mdh.sePublications
Change search
Refine search result
1 - 9 of 9
CiteExportLink to result list
Permanent link
Cite
Citation style
  • apa
  • ieee
  • modern-language-association-8th-edition
  • vancouver
  • Other style
More styles
Language
  • de-DE
  • en-GB
  • en-US
  • fi-FI
  • nn-NO
  • nn-NB
  • sv-SE
  • Other locale
More languages
Output format
  • html
  • text
  • asciidoc
  • rtf
Rows per page
  • 5
  • 10
  • 20
  • 50
  • 100
  • 250
Sort
  • Standard (Relevance)
  • Author A-Ö
  • Author Ö-A
  • Title A-Ö
  • Title Ö-A
  • Publication type A-Ö
  • Publication type Ö-A
  • Issued (Oldest first)
  • Issued (Newest first)
  • Created (Oldest first)
  • Created (Newest first)
  • Last updated (Oldest first)
  • Last updated (Newest first)
  • Disputation date (earliest first)
  • Disputation date (latest first)
  • Standard (Relevance)
  • Author A-Ö
  • Author Ö-A
  • Title A-Ö
  • Title Ö-A
  • Publication type A-Ö
  • Publication type Ö-A
  • Issued (Oldest first)
  • Issued (Newest first)
  • Created (Oldest first)
  • Created (Newest first)
  • Last updated (Oldest first)
  • Last updated (Newest first)
  • Disputation date (earliest first)
  • Disputation date (latest first)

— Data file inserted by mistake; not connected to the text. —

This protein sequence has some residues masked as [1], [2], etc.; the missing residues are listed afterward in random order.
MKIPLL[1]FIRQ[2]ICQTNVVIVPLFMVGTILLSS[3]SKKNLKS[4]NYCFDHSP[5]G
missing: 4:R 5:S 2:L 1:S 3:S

Select
The maximal number of hits you can export is 250. When you want to export more records please use the Create feeds function.
  • 1.
    Li, Hailong
    et al.
    Mälardalen University, School of Sustainable Development of Society and Technology.
    Wilhelmsen, Øivind
    SINTEF Energy Research.
    Lv, Yuexia
    Mälardalen University, School of Sustainable Development of Society and Technology.
    Wang, Weilong
    Mälardalen University, School of Sustainable Development of Society and Technology.
    Yan, Jinyue
    Mälardalen University, School of Sustainable Development of Society and Technology.
    Viscosities, thermal conductivities and diffusion coefficients of CO2 mixtures:Review of experimental data and theoretical models2011In: International Journal of Greenhouse Gas Control, ISSN 1750-5836, E-ISSN 1878-0148, Vol. 5, no 5, p. 1119-1139Article in journal (Refereed)
    Abstract [en]